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I need a way to store my weight plates in my weight room, and thought up this configuration (see attached image). I have no idea if it would be strong enough, structurally sound, safe, etc...

It's basically 3 separate vertically wall mounted weight plate trees mounted to the wall studs (through the drywall) on a single 12' non load-bearing wall. I would mount one tree every other stud (16" spacing) starting with the second one from the corner. I staggered the heights of the 2x4s because I figured it would help distribute the load over a larger surface. But what do I know, I'm an IT manager, not an engineer.

Is this too much weight/force on the studs or the wall as a whole?

Any feedback, suggestions or criticism would be greatly appreciated, as I would hate to do something that would wreck my wall/house/marriage :laughing:
 

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where's my table saw?
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here's what I'd do

You can make your tree assemblies as 3 separate units, then attach them to the studs at the top, where the forces are wanting to pull them out. Use a lag screw, counterbored for looks on the longest, tallest, rearmost 2 x 4 and let the weight ...most of it rest, on the floor. Each unit can be screwed together to make one assembly and then the holes can be bored for the pipe after you have them assembled. A wood plug in the end of the pipe may prevent a scrape or injury while hanging the weight.
There is not that much weight in the description you gave, so no need for extreme overkill ....JMO.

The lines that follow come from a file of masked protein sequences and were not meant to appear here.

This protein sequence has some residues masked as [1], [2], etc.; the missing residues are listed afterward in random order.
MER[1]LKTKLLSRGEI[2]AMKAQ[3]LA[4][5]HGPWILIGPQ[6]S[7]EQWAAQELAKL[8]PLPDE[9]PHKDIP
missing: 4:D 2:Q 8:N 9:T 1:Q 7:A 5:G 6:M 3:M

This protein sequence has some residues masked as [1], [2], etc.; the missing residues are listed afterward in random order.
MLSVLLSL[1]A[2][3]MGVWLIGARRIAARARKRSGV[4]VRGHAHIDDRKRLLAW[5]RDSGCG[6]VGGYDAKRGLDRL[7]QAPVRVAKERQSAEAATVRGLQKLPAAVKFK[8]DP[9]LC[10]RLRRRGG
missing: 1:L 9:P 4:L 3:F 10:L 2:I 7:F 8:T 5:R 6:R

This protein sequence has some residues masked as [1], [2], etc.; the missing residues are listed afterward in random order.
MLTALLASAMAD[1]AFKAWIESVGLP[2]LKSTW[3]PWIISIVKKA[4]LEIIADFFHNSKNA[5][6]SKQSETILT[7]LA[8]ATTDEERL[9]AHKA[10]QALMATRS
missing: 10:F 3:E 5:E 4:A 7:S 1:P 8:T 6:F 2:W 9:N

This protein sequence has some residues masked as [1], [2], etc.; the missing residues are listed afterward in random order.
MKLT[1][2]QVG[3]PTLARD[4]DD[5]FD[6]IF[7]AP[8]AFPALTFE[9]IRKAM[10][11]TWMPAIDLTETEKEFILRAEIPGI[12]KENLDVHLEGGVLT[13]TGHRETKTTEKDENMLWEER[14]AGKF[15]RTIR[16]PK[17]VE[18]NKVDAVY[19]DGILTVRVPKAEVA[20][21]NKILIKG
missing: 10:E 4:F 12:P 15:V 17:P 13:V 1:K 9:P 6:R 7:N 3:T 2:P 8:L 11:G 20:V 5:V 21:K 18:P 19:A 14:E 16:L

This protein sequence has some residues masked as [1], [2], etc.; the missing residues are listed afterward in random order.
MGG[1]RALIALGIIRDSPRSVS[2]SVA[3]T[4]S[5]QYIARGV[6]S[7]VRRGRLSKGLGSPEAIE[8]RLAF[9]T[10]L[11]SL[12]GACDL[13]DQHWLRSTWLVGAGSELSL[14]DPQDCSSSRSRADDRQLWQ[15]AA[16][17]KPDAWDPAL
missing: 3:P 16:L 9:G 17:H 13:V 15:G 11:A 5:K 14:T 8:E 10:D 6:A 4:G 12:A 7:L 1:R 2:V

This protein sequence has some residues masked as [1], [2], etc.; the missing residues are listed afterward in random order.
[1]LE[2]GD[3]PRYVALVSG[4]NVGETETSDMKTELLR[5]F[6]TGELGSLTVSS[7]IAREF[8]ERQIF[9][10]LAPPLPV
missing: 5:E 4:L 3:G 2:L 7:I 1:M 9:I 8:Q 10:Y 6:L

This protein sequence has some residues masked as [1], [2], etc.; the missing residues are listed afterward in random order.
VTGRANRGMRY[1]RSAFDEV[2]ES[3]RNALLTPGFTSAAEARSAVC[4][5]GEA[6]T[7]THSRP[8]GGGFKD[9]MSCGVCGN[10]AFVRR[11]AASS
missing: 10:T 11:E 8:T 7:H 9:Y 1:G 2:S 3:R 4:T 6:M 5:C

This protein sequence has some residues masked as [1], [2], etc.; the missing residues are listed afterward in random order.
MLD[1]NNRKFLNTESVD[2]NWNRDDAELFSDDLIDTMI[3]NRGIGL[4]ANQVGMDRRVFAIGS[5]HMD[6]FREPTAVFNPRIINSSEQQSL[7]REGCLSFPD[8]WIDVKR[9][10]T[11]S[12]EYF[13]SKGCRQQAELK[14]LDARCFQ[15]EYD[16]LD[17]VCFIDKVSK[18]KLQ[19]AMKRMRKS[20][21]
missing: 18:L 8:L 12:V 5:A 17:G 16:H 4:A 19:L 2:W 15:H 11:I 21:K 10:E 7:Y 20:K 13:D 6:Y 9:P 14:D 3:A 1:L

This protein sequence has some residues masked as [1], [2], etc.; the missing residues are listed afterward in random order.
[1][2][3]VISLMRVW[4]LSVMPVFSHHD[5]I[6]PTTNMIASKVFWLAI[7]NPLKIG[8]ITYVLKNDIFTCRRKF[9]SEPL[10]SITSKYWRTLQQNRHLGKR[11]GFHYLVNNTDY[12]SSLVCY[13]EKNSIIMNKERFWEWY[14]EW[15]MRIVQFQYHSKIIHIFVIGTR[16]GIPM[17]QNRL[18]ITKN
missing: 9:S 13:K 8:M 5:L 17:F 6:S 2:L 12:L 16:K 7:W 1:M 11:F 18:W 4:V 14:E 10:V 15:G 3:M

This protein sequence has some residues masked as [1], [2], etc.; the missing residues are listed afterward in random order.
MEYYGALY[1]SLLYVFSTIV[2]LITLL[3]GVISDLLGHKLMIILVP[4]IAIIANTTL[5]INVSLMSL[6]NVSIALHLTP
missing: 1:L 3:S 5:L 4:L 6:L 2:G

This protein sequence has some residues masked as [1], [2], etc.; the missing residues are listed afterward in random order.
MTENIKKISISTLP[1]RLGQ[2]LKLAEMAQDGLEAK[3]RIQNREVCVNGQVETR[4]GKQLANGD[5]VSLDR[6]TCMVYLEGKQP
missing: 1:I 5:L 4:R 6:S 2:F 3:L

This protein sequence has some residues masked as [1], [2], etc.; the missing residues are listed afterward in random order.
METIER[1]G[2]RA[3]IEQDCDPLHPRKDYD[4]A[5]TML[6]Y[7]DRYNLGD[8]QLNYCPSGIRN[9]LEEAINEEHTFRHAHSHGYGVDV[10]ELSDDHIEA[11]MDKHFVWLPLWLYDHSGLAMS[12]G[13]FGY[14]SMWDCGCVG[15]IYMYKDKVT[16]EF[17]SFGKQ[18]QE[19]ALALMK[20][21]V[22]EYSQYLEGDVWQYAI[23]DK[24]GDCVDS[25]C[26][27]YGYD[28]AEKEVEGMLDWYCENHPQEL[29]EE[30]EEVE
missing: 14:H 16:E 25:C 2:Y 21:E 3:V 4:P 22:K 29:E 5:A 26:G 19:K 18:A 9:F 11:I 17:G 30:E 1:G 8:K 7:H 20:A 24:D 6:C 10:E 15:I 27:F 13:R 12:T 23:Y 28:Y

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It might be easier if you made a "L" with your 2x4, in other words attach your pictured 2x4 that runs vertically, on top of the wide flat edge of another 2x4, flush to one edge, then you can run a lag bolt through the 1 1/2" width instead of burying one through the 3.5" depth of the 2x4 on edge.

The "L" shape is very strong, so long as you properly attach the two 2x4's you should have no issues, as was mentioned before you are trying to balance out the pullout force, most of the force is straight down. You may want to consider drilling in your pipe at a slight angle upward, that would lean some of the pressure backwards and may offset some of the plates towards the front. The length of the pipe is critical as it will shift the center of gravity forward.

Assuming 1/2" drywall, a 1/4" diameter lag bolt 3" long should embed about an inch into the stud wall member. Remember, you don't want to embed too deep in case the electrician or plumber routed something through the center of the stud ;) Predrill and wax the lag.

Something like this though begs for you to take up welding :laughing:
 
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